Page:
BLAIRGOWRIE Yacht Squadron is playing down the effects of storm damage on its marina – despite the beach being littered with polystyrene beads broken off floating wave attenuators.
The attenuators have now been dragged onto the beach.
Over the past few weeks high winds and pounding waves have broken up the concrete and polystyrene attenuators which act as a floating breakwater designed to reduce waves entering the marina.
General manager Amanda Jacobs said the wild weather had placed some of the attenuators “under distress” forcing the club to hire contractors to remove them.
It is the second time in less than a year that lumps of polystyrene foam and the much smaller beads have littered the beach.
Ms Jacobs said this latest storm had left “not much rubbish – but some polystyrene” and that the club had mobilised members for a “daily clean-up vigil”.
“We came out of it well,” she said. “Blairgowrie was one of the least affected clubs in this area in what can be described as emergency conditions.”
Ms Jacobs said a remaining steel barrier would protect boats in the marina, which is about to more than double in size, with the number of wet berths increasing from 119 to 280.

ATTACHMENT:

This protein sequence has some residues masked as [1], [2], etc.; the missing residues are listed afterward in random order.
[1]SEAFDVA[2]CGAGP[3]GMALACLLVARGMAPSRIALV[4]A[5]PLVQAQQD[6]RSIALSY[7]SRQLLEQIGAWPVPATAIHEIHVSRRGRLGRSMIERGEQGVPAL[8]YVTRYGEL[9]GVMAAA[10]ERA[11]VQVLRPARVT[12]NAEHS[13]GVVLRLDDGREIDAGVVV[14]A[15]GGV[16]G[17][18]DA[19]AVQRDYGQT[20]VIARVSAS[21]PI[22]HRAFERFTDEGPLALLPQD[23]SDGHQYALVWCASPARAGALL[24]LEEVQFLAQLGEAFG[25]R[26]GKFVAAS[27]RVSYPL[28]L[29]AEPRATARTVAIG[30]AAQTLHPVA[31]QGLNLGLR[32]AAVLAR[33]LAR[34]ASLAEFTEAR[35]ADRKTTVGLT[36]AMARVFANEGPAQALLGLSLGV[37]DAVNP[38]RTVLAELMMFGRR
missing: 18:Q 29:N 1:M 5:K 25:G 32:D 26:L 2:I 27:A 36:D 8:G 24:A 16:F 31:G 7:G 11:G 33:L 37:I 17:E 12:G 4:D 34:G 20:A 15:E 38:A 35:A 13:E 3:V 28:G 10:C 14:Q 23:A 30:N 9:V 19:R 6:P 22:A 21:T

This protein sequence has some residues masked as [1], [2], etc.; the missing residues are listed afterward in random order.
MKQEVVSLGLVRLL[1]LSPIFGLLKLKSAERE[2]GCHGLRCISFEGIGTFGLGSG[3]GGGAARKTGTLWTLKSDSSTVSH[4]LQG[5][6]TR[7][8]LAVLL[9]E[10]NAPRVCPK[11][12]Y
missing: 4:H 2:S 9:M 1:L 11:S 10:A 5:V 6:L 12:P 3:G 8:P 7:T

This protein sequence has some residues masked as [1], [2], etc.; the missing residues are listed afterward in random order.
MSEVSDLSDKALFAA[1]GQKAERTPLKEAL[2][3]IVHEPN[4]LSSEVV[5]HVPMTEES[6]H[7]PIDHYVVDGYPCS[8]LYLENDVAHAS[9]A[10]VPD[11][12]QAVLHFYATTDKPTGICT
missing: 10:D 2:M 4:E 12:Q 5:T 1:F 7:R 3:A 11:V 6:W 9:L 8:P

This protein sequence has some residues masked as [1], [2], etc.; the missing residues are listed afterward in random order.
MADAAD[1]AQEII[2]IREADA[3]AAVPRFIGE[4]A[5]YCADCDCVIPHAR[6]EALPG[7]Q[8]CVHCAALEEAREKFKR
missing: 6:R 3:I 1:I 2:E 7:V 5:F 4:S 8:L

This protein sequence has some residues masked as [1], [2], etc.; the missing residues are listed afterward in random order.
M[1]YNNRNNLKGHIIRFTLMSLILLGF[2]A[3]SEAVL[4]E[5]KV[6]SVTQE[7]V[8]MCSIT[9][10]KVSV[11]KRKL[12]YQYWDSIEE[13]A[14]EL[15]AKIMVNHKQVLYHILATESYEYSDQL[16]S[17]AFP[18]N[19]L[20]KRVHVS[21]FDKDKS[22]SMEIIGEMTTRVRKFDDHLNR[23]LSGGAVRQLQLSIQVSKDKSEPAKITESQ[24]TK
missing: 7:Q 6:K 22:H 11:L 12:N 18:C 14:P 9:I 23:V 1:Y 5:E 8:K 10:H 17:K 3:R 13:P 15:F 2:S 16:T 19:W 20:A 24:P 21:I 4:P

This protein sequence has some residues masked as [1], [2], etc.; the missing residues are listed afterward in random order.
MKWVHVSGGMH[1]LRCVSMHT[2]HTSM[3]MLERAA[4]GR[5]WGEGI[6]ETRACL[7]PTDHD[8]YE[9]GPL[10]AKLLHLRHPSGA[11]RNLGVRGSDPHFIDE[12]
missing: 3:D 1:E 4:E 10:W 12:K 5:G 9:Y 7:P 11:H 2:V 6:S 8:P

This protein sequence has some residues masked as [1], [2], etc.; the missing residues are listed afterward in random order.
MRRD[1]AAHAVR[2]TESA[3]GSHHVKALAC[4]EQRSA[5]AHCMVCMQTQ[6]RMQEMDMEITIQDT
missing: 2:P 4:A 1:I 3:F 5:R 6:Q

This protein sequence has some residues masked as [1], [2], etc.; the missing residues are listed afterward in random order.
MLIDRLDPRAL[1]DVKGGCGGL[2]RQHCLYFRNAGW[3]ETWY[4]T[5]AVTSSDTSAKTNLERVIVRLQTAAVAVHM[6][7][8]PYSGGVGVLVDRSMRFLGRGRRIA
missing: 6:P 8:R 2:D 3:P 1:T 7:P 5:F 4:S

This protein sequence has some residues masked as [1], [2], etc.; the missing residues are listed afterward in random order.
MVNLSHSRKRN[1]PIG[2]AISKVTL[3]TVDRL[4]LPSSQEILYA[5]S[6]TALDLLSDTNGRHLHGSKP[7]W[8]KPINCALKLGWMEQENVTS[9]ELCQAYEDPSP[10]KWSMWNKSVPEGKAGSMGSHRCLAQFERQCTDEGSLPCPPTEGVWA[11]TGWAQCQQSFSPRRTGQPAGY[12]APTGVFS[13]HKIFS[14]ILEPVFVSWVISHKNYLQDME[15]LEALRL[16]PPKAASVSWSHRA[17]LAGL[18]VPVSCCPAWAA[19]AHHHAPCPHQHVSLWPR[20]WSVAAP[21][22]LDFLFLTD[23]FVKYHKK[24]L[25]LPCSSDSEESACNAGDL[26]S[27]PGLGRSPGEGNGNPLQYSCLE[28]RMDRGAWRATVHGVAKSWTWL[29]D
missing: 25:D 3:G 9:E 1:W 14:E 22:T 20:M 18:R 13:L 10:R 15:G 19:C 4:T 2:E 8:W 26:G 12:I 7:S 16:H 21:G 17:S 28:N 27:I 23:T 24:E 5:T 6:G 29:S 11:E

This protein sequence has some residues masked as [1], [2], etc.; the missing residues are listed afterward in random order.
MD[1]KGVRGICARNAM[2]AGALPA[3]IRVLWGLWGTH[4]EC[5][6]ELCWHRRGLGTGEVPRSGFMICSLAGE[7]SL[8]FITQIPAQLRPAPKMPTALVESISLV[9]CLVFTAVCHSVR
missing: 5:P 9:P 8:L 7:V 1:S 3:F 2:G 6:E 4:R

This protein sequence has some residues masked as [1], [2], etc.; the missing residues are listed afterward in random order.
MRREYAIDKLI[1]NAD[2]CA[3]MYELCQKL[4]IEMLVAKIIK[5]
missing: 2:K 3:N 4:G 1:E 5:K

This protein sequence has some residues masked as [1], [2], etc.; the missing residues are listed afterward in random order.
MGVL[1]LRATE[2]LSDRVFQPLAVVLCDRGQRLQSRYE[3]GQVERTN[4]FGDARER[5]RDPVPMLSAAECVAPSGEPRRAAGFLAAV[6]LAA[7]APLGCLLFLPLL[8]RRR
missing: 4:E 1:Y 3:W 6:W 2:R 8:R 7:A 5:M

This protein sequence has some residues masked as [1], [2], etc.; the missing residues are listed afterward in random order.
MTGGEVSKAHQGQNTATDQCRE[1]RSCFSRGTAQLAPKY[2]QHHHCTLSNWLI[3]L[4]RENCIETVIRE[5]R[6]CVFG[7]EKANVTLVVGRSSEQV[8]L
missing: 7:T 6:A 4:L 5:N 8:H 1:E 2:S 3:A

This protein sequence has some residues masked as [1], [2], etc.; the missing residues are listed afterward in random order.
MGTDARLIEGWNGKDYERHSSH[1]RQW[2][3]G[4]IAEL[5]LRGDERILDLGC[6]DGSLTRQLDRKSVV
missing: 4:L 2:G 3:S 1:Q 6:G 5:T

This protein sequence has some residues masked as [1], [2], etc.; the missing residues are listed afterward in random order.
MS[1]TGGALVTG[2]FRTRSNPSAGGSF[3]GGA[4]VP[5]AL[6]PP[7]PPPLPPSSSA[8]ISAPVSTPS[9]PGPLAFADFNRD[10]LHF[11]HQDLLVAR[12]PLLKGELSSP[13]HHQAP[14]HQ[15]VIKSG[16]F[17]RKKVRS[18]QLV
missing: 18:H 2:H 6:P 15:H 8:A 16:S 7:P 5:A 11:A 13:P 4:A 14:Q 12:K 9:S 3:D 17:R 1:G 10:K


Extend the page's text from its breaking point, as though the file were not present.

The existing wave screen will be extended 151 metres to the west and 75 metres angled to the shore with the 75 metre wave screen west of the expanded boat harbour.
A report to the Mornington Peninsula Shire in March 2013 said the extended marina “will have minimal impact on the marine environment” and “enhanced boating safety for berth owners and for visiting yachts”.
Councillors were told that the marina, built in 2001, had “demonstrated a net community benefit to this part of the bay, not only in relation to boating activities, but the broad range of community use and enjoyment of the jetty and water environs and the adjacent foreshore”.
Ms Jacobs said “better engineering solutions” may be available in the new works rather than using the foam filled attenuators, which have broken up in previous storms.
Last August, lumps of polystyrene broke loose from parts of the marina after a series of storms, leaving lumps and balls of the white plastic strewn along the beach. Ms Jacobs, at that time, said she was confident the rest of the attenuator was “pretty secure”.
“The other panels are being checked daily,” she said. The squadron’s tractor and volunteers collected the plastic from the beach.
In October 2009, parts of the floating attenuator also started to break up after being battered by winter and autumn storms. Polystyrene balls and larger pieces spread as far north as Safety Beach, necessitating a large clean-up.